Tuesday, May 31, 2005

Longfellow slept here?

Actually he didn't. But my in-law's house sits on Minnehaha Creek, which leads to Lake Nokomis and I can't help thinking of the Hiawatha poem when we're there. You can drive on Hiawatha to get to Nokomis, in your Winnebago. Wearing Cherokee jeans. I could go on.
I was there, in Minnesota, last weekend. I finished the clapotis in my first 10 minutes of knitting,clapfin1_505 and was glad to have it in the chill. My sister-in-law lavished such compliments on me -uh, I mean it- that I will make her one. I'd enjoy knitting another clapotis, everytime I got to a drop the stitches row I felt a tingle of entertainment that the knitting was performing for me, instead the other way around. The details:
  • pattern: Clapotis designed by Kate Gilbert , who must be very very clever.
  • yarn: ggh Safari, a mostly linen yarn, on size 5 needles.
  • adaptations: The pattern repeats were increased in width and length by about 30% to have it come out close to the designed dimensions. Although it stretches........clapfin2_505
I made a stop at Linden Hill Yarns in hip Minneapolis to get a new project underway for the rest of the visit and plane ride home. I was in town for a funeral, an unplanned trip. The owner, Jan, and the knitters-at-the-table were friendly and so very patient when the frazzled part of the weekend hijacked the decision lobe of my brain. I was struck dumb with indecision over which cottony yarn to buy for a tank top with cable.

The Rowan Calmer on the counter was all but paid for when I was seized by doubt - the pale tasteful lavendar might look gray in certain light and that wasn't what I wanted. I dithered around, deciding & undeciding. Just before I made us all insane, I noticed a table-knitter working with some Classic Elite Star. I'd overlooked this yarn, not imagining how it'd knit up.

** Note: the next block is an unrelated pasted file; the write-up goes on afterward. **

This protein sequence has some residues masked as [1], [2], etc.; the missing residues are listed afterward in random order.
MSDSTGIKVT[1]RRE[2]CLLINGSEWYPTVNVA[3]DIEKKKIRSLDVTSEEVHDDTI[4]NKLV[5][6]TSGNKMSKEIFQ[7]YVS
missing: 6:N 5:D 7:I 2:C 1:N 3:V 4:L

I wasn't sure about the color until Jan told me it was called granny smith green. Clearly this marketing approach works on me: Named for a fruit I like? Why, sure I'll buy it! I've never knit with a 99% cotton 1% spandex before but the stretch is nice, and should cut down on the sag factor of the finished piece.

Next post, show & tell of the stretchy green apple yarn in progress. I'll leave you with some uptown Minneapolis color:uptowncolor

Tuesday, May 24, 2005

this, that & some sheep

First up the book swap : we have a go! The blogless Susanne will soon be cabling with Alice Starmore. In 4-7 days, I'm told. Her copy of Scarf Style is heading to my happy home. I recommend this swap thing. I gave a thought to Ann's suggestion that Starmore is a keeper for my library. Flipping through the harbor scenes and remembering all the times I'd considered knitting the fishermen's guernseys, and what yarn I'd considered........... Nah. Off it went.

Life has been getting in the way of my knitting. Which, truly, is better than the reverse. But, still. My Clapotis has maybe 20 minutes of knitting left to go on it. Sadly, it'll be making its debut at the funeral of someone I'm going to miss very much, my mother-in-law. I don't want to say more except, if you smoke? And you enjoy it even though you know its not good for you? And its really hard to quit so you put it off for the month, or the year, or the decade? Just quit now.